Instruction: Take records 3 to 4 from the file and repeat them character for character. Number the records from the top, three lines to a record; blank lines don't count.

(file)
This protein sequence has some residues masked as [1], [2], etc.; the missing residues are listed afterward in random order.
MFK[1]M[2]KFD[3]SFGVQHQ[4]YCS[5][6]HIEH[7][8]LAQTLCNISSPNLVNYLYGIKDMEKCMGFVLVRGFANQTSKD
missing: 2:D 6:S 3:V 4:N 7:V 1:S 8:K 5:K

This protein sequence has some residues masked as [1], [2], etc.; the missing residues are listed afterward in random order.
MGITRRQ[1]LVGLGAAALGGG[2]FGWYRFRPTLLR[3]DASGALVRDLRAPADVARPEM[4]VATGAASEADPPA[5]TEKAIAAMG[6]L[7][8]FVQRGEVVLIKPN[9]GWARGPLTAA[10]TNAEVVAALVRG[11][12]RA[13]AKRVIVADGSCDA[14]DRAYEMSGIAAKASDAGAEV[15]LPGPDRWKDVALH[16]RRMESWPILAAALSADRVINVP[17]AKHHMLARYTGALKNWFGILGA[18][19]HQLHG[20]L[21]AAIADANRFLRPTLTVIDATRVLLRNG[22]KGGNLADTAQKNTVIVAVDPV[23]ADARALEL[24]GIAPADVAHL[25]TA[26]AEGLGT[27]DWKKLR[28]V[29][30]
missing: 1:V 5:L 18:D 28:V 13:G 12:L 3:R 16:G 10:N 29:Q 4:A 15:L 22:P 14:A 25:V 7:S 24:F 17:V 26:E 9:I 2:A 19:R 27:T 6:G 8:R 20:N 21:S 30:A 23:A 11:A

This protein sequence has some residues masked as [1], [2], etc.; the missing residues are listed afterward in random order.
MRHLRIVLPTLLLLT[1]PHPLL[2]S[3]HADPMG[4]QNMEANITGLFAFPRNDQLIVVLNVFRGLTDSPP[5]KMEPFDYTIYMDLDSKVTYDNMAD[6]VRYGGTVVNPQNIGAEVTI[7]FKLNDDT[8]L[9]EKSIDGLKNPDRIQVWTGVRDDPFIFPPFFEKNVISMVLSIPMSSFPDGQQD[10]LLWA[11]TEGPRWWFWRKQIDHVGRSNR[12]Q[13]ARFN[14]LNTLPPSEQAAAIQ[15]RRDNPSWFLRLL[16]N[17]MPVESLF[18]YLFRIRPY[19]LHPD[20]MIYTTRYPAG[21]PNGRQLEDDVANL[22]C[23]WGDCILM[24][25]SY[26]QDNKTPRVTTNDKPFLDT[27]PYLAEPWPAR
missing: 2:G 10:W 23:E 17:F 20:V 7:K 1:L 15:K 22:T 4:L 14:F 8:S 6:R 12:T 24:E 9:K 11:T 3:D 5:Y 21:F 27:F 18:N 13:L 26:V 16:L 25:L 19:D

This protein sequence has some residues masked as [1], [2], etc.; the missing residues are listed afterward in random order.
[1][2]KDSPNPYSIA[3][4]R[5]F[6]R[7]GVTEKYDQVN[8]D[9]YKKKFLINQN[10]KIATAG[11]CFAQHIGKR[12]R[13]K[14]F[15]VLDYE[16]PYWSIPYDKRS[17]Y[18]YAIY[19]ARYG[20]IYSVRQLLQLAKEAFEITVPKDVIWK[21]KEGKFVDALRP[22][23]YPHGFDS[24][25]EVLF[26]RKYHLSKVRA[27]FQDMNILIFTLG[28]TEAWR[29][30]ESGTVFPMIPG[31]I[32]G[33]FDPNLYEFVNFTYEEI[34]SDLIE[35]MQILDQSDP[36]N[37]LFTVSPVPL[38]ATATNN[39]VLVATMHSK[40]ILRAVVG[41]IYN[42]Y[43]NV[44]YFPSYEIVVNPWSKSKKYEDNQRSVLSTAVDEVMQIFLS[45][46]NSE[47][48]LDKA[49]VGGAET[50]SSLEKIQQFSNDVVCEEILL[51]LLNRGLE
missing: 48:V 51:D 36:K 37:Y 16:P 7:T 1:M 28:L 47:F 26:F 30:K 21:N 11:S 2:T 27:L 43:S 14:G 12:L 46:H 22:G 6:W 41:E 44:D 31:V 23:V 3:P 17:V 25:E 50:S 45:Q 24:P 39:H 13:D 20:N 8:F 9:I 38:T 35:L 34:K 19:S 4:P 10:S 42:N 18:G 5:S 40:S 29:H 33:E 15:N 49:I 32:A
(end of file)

This protein sequence has some residues masked as [1], [2], etc.; the missing residues are listed afterward in random order.
MRHLRIVLPTLLLLT[1]PHPLL[2]S[3]HADPMG[4]QNMEANITGLFAFPRNDQLIVVLNVFRGLTDSPP[5]KMEPFDYTIYMDLDSKVTYDNMAD[6]VRYGGTVVNPQNIGAEVTI[7]FKLNDDT[8]L[9]EKSIDGLKNPDRIQVWTGVRDDPFIFPPFFEKNVISMVLSIPMSSFPDGQQD[10]LLWA[11]TEGPRWWFWRKQIDHVGRSNR[12]Q[13]ARFN[14]LNTLPPSEQAAAIQ[15]RRDNPSWFLRLL[16]N[17]MPVESLF[18]YLFRIRPY[19]LHPD[20]MIYTTRYPAG[21]PNGRQLEDDVANL[22]C[23]WGDCILM[24][25]SY[26]QDNKTPRVTTNDKPFLDT[27]PYLAEPWPAR
missing: 2:G 10:W 23:E 17:F 20:V 7:K 1:L 15:K 22:T 4:L 14:F 8:S 6:R 12:T 24:E 9:K 11:T 3:D 5:Y 21:F 27:F 18:N 13:L 26:V 16:L 25:L 19:D

This protein sequence has some residues masked as [1], [2], etc.; the missing residues are listed afterward in random order.
[1][2]KDSPNPYSIA[3][4]R[5]F[6]R[7]GVTEKYDQVN[8]D[9]YKKKFLINQN[10]KIATAG[11]CFAQHIGKR[12]R[13]K[14]F[15]VLDYE[16]PYWSIPYDKRS[17]Y[18]YAIY[19]ARYG[20]IYSVRQLLQLAKEAFEITVPKDVIWK[21]KEGKFVDALRP[22][23]YPHGFDS[24][25]EVLF[26]RKYHLSKVRA[27]FQDMNILIFTLG[28]TEAWR[29][30]ESGTVFPMIPG[31]I[32]G[33]FDPNLYEFVNFTYEEI[34]SDLIE[35]MQILDQSDP[36]N[37]LFTVSPVPL[38]ATATNN[39]VLVATMHSK[40]ILRAVVG[41]IYN[42]Y[43]NV[44]YFPSYEIVVNPWSKSKKYEDNQRSVLSTAVDEVMQIFLS[45][46]NSE[47][48]LDKA[49]VGGAET[50]SSLEKIQQFSNDVVCEEILL[51]LLNRGLE
missing: 48:V 51:D 36:K 37:Y 16:P 7:T 1:M 28:L 47:F 26:F 30:K 21:N 11:S 2:T 27:L 43:S 14:G 12:L 46:H 22:G 6:W 41:E 44:D 31:V 23:V 3:P 17:V 25:E 50:S 45:Q 24:P 39:H 13:D 20:N 8:F 9:I 38:T 35:L 34:K 19:S 4:P 10:S 42:N 18:G 5:S 40:S 29:H 33:E 15:N 49:I 32:A